I waited to begin Orphan Island until I knew I could spend the whole day with it, because I suspected once I dove in I wasn't going to surface until the last page--and I was right. But days later I find myself drifting back to the island and its denizens again and again. Orphan Island is that kind of place and that kind of book. The kid in me was carried away by the wildness and mystery and adventure even as the parent in me ached with the bittersweet and sometimes brutal truths underpinning it all.— Kate
A National Book Award Longlist title!
"A wondrous book, wise and wild and deeply true." —Kelly Barnhill, Newbery Medal-winning author of The Girl Who Drank the Moon
"This is one of those books that haunts you long after you read it. Thought-provoking and magical." —Rick Riordan, author of the Percy Jackson series
In the tradition of modern-day classics like Sara Pennypacker's Pax and Lois Lowry's The Giver comes a deep, compelling, heartbreaking, and completely one-of-a-kind novel about nine children who live on a mysterious island.
On the island, everything is perfect. The sun rises in a sky filled with dancing shapes; the wind, water, and trees shelter and protect those who live there; when the nine children go to sleep in their cabins, it is with full stomachs and joy in their hearts.
And only one thing ever changes: on that day, each year, when a boat appears from the mist upon the ocean carrying one young child to join them—and taking the eldest one away, never to be seen again.
Today’s Changing is no different. The boat arrives, taking away Jinny’s best friend, Deen, replacing him with a new little girl named Ess, and leaving Jinny as the new Elder. Jinny knows her responsibility now—to teach Ess everything she needs to know about the island, to keep things as they’ve always been.
But will she be ready for the inevitable day when the boat will come back—and take her away forever from the only home she’s known?
"A unique and compelling story about nine children who live with no adults on a mysterious island. Anyone who has ever been scared of leaving their family will love this book" (from the Brightly.com review, which named Orphan Island a best book of 2017).
About the Author
Laurel Snyder is the author of picture books and novels for children, including National Book Award nominee Orphan Island and the Theodor Seuss Geisel Award winner Charlie & Mouse. A graduate of the Iowa Writers’ Workshop, she currently teaches in Hamline University’s MFA in Writing for Children and Young Adults program. She lives in Atlanta with her family and can be found online at www.laurelsnyder.com.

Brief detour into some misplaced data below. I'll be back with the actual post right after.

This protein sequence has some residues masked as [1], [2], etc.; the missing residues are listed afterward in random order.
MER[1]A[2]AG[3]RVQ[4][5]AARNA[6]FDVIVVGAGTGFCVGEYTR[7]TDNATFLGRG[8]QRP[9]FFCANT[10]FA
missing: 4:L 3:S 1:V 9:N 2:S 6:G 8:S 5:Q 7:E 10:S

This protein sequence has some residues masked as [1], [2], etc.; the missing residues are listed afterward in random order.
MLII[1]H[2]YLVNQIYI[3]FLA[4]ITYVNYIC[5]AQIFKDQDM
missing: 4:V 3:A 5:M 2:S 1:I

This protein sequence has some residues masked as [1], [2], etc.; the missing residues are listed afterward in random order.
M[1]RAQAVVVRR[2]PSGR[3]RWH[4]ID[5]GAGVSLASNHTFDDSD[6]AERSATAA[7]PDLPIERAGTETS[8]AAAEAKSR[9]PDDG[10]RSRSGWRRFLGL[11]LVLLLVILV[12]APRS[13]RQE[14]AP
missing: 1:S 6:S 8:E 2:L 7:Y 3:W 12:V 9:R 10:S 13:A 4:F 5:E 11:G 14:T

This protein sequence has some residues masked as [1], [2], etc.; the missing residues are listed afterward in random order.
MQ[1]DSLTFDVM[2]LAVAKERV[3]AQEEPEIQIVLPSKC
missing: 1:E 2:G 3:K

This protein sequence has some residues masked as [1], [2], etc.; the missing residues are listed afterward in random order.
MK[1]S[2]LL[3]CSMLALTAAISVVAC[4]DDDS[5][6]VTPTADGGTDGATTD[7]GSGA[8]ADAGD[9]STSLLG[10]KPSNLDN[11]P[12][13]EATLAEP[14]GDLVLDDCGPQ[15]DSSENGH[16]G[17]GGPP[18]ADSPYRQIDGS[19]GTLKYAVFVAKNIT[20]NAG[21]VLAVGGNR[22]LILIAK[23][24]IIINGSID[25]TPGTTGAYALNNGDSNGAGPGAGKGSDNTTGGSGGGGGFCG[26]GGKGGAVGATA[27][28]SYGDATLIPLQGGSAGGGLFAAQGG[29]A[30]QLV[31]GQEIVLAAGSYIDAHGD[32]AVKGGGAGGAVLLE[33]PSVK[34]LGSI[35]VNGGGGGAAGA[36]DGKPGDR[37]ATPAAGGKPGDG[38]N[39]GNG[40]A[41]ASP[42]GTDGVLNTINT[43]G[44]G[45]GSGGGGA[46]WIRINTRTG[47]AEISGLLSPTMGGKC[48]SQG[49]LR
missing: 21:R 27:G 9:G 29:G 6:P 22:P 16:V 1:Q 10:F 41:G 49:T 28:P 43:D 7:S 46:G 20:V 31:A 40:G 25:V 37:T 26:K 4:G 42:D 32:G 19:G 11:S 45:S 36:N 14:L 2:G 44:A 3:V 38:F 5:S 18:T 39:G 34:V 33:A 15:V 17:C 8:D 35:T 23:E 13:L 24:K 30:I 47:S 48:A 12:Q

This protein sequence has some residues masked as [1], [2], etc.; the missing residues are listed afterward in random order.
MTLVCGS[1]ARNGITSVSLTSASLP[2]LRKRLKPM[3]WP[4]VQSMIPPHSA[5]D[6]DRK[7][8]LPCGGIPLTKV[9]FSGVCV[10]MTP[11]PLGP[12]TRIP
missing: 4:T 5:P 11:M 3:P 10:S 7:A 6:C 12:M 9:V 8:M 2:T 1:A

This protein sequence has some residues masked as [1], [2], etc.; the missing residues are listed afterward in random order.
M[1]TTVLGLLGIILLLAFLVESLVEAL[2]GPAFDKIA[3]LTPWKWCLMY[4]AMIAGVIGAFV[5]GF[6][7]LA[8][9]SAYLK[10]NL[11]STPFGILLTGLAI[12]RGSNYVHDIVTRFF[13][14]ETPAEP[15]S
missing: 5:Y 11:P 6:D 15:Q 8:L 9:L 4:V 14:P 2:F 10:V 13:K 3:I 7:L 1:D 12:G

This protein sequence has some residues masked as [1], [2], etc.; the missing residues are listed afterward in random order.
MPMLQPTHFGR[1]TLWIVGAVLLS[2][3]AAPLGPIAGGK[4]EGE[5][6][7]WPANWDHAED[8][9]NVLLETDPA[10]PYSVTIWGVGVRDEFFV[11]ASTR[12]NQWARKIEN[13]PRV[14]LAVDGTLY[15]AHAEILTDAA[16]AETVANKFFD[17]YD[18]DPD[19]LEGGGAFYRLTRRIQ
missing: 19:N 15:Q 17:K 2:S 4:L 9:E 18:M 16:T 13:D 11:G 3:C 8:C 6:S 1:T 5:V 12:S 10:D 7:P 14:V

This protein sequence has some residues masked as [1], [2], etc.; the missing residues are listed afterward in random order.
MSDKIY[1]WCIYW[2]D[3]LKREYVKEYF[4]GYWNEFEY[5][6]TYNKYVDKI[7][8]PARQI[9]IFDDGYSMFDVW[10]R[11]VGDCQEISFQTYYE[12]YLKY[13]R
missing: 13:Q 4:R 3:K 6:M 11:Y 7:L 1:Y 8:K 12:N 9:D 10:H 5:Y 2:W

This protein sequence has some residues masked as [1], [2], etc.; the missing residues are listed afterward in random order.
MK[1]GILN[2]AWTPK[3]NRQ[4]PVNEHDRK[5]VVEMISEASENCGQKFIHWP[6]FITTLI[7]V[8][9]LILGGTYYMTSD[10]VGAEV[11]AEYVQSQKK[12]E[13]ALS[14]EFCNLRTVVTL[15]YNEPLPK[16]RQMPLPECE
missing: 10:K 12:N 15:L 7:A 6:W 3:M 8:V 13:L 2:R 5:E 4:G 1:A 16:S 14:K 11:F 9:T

★ “Through the precocious Jinny, Snyder delivers a contemplative commentary on the transition from childhood to adolescence, and from ignorance to awareness.”
— Publishers Weekly (starred review)
“Laurel Snyder has written a story that curls around the heart and pulls in tight—a meditation on the power and wisdom and closeness and sorrow of childhood. A wondrous book, wise and wild and deeply true. I loved every second of it.”
— Kelly Barnhill, Newbery Medal-winning author of The Girl Who Drank the Moon
“An elegant and thoughtful meditation on the joys and sorrows of growing up, with lyrical prose, characters that feel as alive as your dearest friends, and a vivid setting sure to enchant young readers. A work of extraordinary heart.”
— Claire Legrand, author of Some Kind of Happiness
“A visionary, poignant, astonishingly lovely fable of childhood and change. This is a book to lose yourself in, and to never forget.”
— Anne Ursu, author of The Real Boy
“Orphan Island is a masterpiece—both timeless and immediate. Snyder’s book, like the island within it, contains all of the joys, wonders, and terrors of childhood. Every young reader needs this book; every grown reader needs it even more.”
— Jonathan Auxier, New York Times bestselling author of The Night Gardener
This charming, engrossing tale set in a vividly realized world is expertly paced and will appeal to fans of wilderness adventure stories and character-driven relationship novels alike.
— Kirkus Reviews